Looking around the street outside the bar, she adds: "There are high levels of homophobic hate crime in Brighton, for example, where LGBT people are often more open and they come across prejudice directly and get beaten up.

"I think some people think, 'we'll you’ve got equal rights in law, tick, what more do you want?' The reality is people are still being beaten up."

David Cameron's pushed though the same-sex marriage bill against the wishes of the majority of his own MPs. Surely he deserves credit?

Eagle praises the Bill, but is sceptical about the party. "I hope they have changed," she says of the Tories. "Gay marriage was passed with Labour votes. The Conservative party was split down the middle. There is still a significant part of the Conservative Party that doesn’t accept it and in fact the prime minister said himself he was sorry he had done it when was talking to his own party."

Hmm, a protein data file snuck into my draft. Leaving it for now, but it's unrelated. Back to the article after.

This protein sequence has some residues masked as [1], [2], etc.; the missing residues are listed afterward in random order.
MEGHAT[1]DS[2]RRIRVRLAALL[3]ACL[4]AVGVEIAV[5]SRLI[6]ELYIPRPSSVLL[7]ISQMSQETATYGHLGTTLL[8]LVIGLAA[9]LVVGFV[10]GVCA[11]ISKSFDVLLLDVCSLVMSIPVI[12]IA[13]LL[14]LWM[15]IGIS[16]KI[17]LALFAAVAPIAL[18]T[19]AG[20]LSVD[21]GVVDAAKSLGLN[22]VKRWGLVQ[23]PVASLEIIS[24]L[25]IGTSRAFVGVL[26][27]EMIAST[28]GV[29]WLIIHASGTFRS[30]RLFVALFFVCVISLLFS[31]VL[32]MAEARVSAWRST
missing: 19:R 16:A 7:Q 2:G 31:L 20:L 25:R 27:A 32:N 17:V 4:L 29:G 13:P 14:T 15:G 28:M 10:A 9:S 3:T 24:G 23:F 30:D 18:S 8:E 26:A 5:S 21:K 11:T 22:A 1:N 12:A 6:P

"It's good to see them get on board," she adds. "But there is still more work to to be done to entrench some of the gains that have been made."

Rights "can go backwards as well as forwards", Eagle observes. "We don’t want to tolerate prejudice or discrimination and we don’t want to see it coming back and being accepted."

Asked whether there is a danger that future less progressive governments are a danger for LGBT rights, she replies: "I think progressive majorities in the House of Commons always make it more likely you can make those changes.

But a majority that includes the SNP is not something that appeals. With a hung parliament on the horizon, Nicola Sturgeon has said her band of MPs would ensure Labour remains bold and progressive.

"We are going for a majority in this general election," Eagle insists. "We have progressive values. We don’t need any other party to tell us to be more progressive. We have always had progressive ideas of having a fair society of having an equal society a society where all people have their place where they have access to the right opportunities in life so they can get on.

Eagle adds dismissively of the SNP leader: "We have had these values for over 100 years now, long before Nicola Sturgeon came on the scene."

Over the weekend Eagle caused a stir in Westminster by suggesting Labour "would speak to any party" in the Commons to build a majority for a Queen's Speech. It was taken as an indication that her party was prepared to allow the SNP input into a minority Labour government's policy programme.